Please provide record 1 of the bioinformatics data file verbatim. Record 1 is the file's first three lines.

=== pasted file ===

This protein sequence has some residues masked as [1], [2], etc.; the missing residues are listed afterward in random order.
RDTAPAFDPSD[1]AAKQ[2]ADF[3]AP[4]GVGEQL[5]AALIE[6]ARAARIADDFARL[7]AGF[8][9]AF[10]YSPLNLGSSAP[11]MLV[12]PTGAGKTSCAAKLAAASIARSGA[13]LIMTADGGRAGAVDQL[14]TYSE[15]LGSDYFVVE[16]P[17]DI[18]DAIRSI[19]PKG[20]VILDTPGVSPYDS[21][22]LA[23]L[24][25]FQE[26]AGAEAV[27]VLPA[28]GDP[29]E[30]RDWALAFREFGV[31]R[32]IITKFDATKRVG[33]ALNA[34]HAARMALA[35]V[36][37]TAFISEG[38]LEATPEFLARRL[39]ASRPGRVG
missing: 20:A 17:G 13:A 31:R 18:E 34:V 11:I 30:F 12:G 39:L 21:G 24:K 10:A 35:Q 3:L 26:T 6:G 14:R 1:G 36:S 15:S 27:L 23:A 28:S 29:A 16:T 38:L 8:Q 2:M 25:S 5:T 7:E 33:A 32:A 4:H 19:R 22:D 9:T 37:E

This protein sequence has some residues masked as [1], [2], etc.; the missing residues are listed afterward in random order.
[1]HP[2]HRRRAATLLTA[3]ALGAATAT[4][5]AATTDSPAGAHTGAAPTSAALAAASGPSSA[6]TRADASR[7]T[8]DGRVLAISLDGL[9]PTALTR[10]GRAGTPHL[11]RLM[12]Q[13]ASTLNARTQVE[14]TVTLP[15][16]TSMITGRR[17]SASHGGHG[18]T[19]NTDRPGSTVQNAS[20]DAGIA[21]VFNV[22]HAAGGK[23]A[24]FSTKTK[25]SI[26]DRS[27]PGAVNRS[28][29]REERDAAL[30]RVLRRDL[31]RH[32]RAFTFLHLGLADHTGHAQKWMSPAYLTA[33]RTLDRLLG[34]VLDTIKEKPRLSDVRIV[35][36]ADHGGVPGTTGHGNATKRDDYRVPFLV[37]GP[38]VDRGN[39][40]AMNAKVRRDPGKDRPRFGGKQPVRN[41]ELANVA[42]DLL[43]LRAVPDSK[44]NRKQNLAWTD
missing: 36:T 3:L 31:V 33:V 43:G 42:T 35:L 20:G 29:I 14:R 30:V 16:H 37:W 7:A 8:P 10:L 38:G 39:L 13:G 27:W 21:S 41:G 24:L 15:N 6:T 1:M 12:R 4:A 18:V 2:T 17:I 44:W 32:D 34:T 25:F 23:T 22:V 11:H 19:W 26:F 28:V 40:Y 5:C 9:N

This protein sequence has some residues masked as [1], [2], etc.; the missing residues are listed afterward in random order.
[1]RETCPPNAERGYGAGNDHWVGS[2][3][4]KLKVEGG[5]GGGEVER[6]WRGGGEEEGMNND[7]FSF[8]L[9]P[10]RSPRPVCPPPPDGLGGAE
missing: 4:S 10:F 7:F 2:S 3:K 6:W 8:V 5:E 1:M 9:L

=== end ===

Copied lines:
This protein sequence has some residues masked as [1], [2], etc.; the missing residues are listed afterward in random order.
RDTAPAFDPSD[1]AAKQ[2]ADF[3]AP[4]GVGEQL[5]AALIE[6]ARAARIADDFARL[7]AGF[8][9]AF[10]YSPLNLGSSAP[11]MLV[12]PTGAGKTSCAAKLAAASIARSGA[13]LIMTADGGRAGAVDQL[14]TYSE[15]LGSDYFVVE[16]P[17]DI[18]DAIRSI[19]PKG[20]VILDTPGVSPYDS[21][22]LA[23]L[24][25]FQE[26]AGAEAV[27]VLPA[28]GDP[29]E[30]RDWALAFREFGV[31]R[32]IITKFDATKRVG[33]ALNA[34]HAARMALA[35]V[36][37]TAFISEG[38]LEATPEFLARRL[39]ASRPGRVG
missing: 20:A 17:G 13:A 31:R 18:E 34:V 11:I 30:F 12:G 39:L 21:G 24:K 10:A 35:Q 3:L 26:T 6:G 14:R 1:G 36:S 15:S 27:L 23:A 28:S 29:A 16:T 38:L 8:Q 2:M 25:S 5:T 7:E 33:A 32:A 4:H 19:R 22:D 9:T 37:E